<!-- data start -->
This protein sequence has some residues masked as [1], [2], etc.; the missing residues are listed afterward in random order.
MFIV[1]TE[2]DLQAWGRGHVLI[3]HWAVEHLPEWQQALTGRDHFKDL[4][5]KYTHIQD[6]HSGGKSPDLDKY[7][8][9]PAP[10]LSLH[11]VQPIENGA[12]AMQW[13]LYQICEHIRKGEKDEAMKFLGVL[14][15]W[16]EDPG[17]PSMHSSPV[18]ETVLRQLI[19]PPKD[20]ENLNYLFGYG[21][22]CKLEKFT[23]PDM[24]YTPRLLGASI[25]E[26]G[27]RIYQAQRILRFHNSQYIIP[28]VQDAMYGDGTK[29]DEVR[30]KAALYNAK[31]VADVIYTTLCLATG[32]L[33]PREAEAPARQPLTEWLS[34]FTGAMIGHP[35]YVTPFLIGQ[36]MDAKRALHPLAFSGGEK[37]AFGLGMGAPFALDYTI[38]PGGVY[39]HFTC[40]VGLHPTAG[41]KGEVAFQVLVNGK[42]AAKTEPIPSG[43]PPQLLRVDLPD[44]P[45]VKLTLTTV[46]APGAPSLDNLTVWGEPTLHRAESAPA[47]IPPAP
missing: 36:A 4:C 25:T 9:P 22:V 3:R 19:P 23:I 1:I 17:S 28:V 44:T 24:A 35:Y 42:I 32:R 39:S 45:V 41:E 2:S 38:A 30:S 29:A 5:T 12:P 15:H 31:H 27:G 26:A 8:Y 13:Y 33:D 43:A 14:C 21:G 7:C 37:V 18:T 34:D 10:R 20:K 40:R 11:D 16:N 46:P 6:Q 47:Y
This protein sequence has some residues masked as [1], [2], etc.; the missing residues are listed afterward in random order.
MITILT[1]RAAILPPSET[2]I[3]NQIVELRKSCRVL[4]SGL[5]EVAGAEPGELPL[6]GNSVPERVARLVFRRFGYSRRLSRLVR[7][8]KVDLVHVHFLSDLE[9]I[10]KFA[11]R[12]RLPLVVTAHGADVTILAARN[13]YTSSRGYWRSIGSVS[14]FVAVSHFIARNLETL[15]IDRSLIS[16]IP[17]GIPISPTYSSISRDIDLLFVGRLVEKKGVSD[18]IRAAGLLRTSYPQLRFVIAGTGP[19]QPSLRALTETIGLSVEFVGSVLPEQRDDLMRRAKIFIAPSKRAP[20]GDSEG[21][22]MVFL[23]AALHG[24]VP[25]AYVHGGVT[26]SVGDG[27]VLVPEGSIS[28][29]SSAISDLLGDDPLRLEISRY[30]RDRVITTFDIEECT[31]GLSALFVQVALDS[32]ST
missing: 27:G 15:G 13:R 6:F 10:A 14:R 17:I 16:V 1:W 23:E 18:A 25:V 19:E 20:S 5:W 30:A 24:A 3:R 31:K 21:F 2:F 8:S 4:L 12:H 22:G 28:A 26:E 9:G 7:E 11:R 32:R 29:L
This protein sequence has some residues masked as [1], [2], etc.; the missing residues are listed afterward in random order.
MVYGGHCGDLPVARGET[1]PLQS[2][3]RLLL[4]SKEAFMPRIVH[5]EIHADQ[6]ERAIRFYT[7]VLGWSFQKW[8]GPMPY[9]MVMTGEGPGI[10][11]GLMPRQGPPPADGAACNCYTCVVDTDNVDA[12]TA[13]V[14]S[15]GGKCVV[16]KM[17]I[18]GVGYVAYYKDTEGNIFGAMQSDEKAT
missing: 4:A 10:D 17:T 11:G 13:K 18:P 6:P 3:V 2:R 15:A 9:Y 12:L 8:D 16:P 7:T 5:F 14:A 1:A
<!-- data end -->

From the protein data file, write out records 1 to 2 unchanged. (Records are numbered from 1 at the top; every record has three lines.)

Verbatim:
This protein sequence has some residues masked as [1], [2], etc.; the missing residues are listed afterward in random order.
MFIV[1]TE[2]DLQAWGRGHVLI[3]HWAVEHLPEWQQALTGRDHFKDL[4][5]KYTHIQD[6]HSGGKSPDLDKY[7][8][9]PAP[10]LSLH[11]VQPIENGA[12]AMQW[13]LYQICEHIRKGEKDEAMKFLGVL[14][15]W[16]EDPG[17]PSMHSSPV[18]ETVLRQLI[19]PPKD[20]ENLNYLFGYG[21][22]CKLEKFT[23]PDM[24]YTPRLLGASI[25]E[26]G[27]RIYQAQRILRFHNSQYIIP[28]VQDAMYGDGTK[29]DEVR[30]KAALYNAK[31]VADVIYTTLCLATG[32]L[33]PREAEAPARQPLTEWLS[34]FTGAMIGHP[35]YVTPFLIGQ[36]MDAKRALHPLAFSGGEK[37]AFGLGMGAPFALDYTI[38]PGGVY[39]HFTC[40]VGLHPTAG[41]KGEVAFQVLVNGK[42]AAKTEPIPSG[43]PPQLLRVDLPD[44]P[45]VKLTLTTV[46]APGAPSLDNLTVWGEPTLHRAESAPA[47]IPPAP
missing: 36:A 4:C 25:T 9:P 22:V 3:R 19:P 23:I 1:I 17:S 28:V 44:T 24:A 35:Y 42:I 32:R 39:S 45:V 41:E 2:S 38:A 30:S 29:A 5:T 12:P 15:H 31:H 27:G 26:A 8:Y 13:Y 33:D 43:A 14:C 21:G 7:C 37:V 18:T 34:D 10:R 20:K 40:R 11:D 16:N 46:P 6:Q 47:Y
This protein sequence has some residues masked as [1], [2], etc.; the missing residues are listed afterward in random order.
MITILT[1]RAAILPPSET[2]I[3]NQIVELRKSCRVL[4]SGL[5]EVAGAEPGELPL[6]GNSVPERVARLVFRRFGYSRRLSRLVR[7][8]KVDLVHVHFLSDLE[9]I[10]KFA[11]R[12]RLPLVVTAHGADVTILAARN[13]YTSSRGYWRSIGSVS[14]FVAVSHFIARNLETL[15]IDRSLIS[16]IP[17]GIPISPTYSSISRDIDLLFVGRLVEKKGVSD[18]IRAAGLLRTSYPQLRFVIAGTGP[19]QPSLRALTETIGLSVEFVGSVLPEQRDDLMRRAKIFIAPSKRAP[20]GDSEG[21][22]MVFL[23]AALHG[24]VP[25]AYVHGGVT[26]SVGDG[27]VLVPEGSIS[28][29]SSAISDLLGDDPLRLEISRY[30]RDRVITTFDIEECT[31]GLSALFVQVALDS[32]ST
missing: 27:G 15:G 13:R 6:F 10:A 14:R 17:I 16:V 1:W 23:E 18:A 25:V 19:E 20:S 5:W 30:A 24:A 3:R 31:K 21:F 2:F 8:S 4:L 12:H 22:G 28:A 26:E 9:G 7:E 11:R 32:R 29:L